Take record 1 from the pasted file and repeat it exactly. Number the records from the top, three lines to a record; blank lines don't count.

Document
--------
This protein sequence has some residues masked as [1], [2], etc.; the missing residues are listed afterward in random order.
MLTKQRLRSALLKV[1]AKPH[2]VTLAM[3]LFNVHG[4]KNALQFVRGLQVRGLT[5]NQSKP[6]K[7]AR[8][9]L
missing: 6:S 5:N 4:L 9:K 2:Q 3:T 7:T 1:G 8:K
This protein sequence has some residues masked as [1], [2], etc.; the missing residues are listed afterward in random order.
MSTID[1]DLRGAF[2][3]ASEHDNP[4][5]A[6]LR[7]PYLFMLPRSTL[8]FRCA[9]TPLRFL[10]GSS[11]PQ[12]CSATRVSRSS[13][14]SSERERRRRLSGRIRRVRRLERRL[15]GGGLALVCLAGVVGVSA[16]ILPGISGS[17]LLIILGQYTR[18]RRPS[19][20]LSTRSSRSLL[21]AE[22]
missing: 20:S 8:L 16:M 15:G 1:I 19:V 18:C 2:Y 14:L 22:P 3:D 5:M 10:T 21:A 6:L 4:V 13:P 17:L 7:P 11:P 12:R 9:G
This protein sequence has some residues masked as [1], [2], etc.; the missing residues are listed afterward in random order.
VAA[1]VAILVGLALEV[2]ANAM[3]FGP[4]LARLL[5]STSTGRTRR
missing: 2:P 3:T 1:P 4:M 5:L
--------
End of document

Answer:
This protein sequence has some residues masked as [1], [2], etc.; the missing residues are listed afterward in random order.
MLTKQRLRSALLKV[1]AKPH[2]VTLAM[3]LFNVHG[4]KNALQFVRGLQVRGLT[5]NQSKP[6]K[7]AR[8][9]L
missing: 6:S 5:N 4:L 9:K 2:Q 3:T 7:T 1:G 8:K